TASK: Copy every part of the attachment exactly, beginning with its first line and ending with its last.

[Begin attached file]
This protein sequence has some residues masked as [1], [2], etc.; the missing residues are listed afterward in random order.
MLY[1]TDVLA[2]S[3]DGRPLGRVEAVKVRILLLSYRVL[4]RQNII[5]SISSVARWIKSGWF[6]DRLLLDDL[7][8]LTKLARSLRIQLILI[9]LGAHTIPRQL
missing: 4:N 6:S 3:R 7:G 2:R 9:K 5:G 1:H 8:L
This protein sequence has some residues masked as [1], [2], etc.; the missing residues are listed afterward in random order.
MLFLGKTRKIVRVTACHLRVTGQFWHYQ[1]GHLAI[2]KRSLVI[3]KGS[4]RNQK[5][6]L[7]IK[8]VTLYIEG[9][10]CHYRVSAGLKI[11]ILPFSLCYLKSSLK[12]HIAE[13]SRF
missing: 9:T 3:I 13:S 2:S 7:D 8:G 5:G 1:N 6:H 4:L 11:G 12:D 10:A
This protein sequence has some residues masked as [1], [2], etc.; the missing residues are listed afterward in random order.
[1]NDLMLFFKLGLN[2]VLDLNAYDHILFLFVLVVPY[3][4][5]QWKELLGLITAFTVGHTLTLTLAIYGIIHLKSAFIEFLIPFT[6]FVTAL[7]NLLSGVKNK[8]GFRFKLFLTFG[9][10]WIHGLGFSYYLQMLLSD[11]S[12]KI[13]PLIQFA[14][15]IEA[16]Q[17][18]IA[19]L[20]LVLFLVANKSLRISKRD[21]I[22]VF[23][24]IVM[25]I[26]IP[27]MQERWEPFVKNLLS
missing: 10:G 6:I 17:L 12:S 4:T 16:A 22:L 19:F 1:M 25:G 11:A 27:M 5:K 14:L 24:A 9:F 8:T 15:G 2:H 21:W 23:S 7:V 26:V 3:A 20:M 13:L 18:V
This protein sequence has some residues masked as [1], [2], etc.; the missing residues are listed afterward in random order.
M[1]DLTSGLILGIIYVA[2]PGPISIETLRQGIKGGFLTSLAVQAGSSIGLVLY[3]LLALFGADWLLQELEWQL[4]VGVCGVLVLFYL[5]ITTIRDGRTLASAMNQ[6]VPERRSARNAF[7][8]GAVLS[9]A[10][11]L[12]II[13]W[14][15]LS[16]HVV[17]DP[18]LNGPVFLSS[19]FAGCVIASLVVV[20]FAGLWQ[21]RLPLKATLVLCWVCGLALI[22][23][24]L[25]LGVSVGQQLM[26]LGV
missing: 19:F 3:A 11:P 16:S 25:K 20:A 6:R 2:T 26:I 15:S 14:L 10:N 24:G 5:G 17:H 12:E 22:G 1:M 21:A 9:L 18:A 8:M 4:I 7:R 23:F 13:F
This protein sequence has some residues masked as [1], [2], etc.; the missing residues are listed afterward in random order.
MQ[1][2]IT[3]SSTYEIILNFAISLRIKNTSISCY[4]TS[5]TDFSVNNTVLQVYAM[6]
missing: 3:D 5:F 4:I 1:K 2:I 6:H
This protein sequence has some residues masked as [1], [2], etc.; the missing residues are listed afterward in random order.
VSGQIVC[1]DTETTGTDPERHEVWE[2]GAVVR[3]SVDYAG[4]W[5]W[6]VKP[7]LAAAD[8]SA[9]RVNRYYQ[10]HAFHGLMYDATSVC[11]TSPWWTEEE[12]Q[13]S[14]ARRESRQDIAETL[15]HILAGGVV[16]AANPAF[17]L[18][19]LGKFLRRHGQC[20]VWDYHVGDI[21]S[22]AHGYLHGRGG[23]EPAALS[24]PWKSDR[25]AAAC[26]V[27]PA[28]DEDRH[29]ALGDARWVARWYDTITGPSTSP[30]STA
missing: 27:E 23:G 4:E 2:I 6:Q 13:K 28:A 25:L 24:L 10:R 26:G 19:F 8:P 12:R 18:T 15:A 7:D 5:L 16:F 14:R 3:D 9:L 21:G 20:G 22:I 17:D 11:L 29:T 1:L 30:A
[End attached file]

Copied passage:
This protein sequence has some residues masked as [1], [2], etc.; the missing residues are listed afterward in random order.
MLY[1]TDVLA[2]S[3]DGRPLGRVEAVKVRILLLSYRVL[4]RQNII[5]SISSVARWIKSGWF[6]DRLLLDDL[7][8]LTKLARSLRIQLILI[9]LGAHTIPRQL
missing: 4:N 6:S 3:R 7:G 2:R 9:K 5:G 1:H 8:L
This protein sequence has some residues masked as [1], [2], etc.; the missing residues are listed afterward in random order.
MLFLGKTRKIVRVTACHLRVTGQFWHYQ[1]GHLAI[2]KRSLVI[3]KGS[4]RNQK[5][6]L[7]IK[8]VTLYIEG[9][10]CHYRVSAGLKI[11]ILPFSLCYLKSSLK[12]HIAE[13]SRF
missing: 9:T 3:I 13:S 2:S 7:D 8:G 5:G 1:N 6:H 4:L 11:G 12:D 10:A
This protein sequence has some residues masked as [1], [2], etc.; the missing residues are listed afterward in random order.
[1]NDLMLFFKLGLN[2]VLDLNAYDHILFLFVLVVPY[3][4][5]QWKELLGLITAFTVGHTLTLTLAIYGIIHLKSAFIEFLIPFT[6]FVTAL[7]NLLSGVKNK[8]GFRFKLFLTFG[9][10]WIHGLGFSYYLQMLLSD[11]S[12]KI[13]PLIQFA[14][15]IEA[16]Q[17][18]IA[19]L[20]LVLFLVANKSLRISKRD[21]I[22]VF[23][24]IVM[25]I[26]IP[27]MQERWEPFVKNLLS
missing: 10:G 6:I 17:L 12:S 4:T 16:A 22:L 19:F 1:M 25:G 11:A 27:M 5:K 14:L 24:A 9:F 8:T 15:G 2:H 21:W 23:S 7:V 26:V 3:A 20:M 13:L 18:V
This protein sequence has some residues masked as [1], [2], etc.; the missing residues are listed afterward in random order.
M[1]DLTSGLILGIIYVA[2]PGPISIETLRQGIKGGFLTSLAVQAGSSIGLVLY[3]LLALFGADWLLQELEWQL[4]VGVCGVLVLFYL[5]ITTIRDGRTLASAMNQ[6]VPERRSARNAF[7][8]GAVLS[9]A[10][11]L[12]II[13]W[14][15]LS[16]HVV[17]DP[18]LNGPVFLSS[19]FAGCVIASLVVV[20]FAGLWQ[21]RLPLKATLVLCWVCGLALI[22][23][24]L[25]LGVSVGQQLM[26]LGV
missing: 19:F 3:A 11:P 16:S 25:K 20:A 6:R 2:T 26:I 15:S 14:L 10:N 24:G 5:G 17:H 12:E 22:G 1:M 21:A 9:L 18:A 8:M 4:I 7:R 23:F 13:F
This protein sequence has some residues masked as [1], [2], etc.; the missing residues are listed afterward in random order.
MQ[1][2]IT[3]SSTYEIILNFAISLRIKNTSISCY[4]TS[5]TDFSVNNTVLQVYAM[6]
missing: 3:D 5:F 4:I 1:K 2:I 6:H
This protein sequence has some residues masked as [1], [2], etc.; the missing residues are listed afterward in random order.
VSGQIVC[1]DTETTGTDPERHEVWE[2]GAVVR[3]SVDYAG[4]W[5]W[6]VKP[7]LAAAD[8]SA[9]RVNRYYQ[10]HAFHGLMYDATSVC[11]TSPWWTEEE[12]Q[13]S[14]ARRESRQDIAETL[15]HILAGGVV[16]AANPAF[17]L[18][19]LGKFLRRHGQC[20]VWDYHVGDI[21]S[22]AHGYLHGRGG[23]EPAALS[24]PWKSDR[25]AAAC[26]V[27]PA[28]DEDRH[29]ALGDARWVARWYDTITGPSTSP[30]STA
missing: 27:E 23:G 4:E 2:I 6:Q 13:K 28:A 25:L 24:L 10:R 26:G 19:F 8:P 12:R 18:T 15:A 7:D 5:L 16:F 14:R 3:D 9:L 21:G 20:G 22:I 17:D 11:L 29:T 1:L 30:A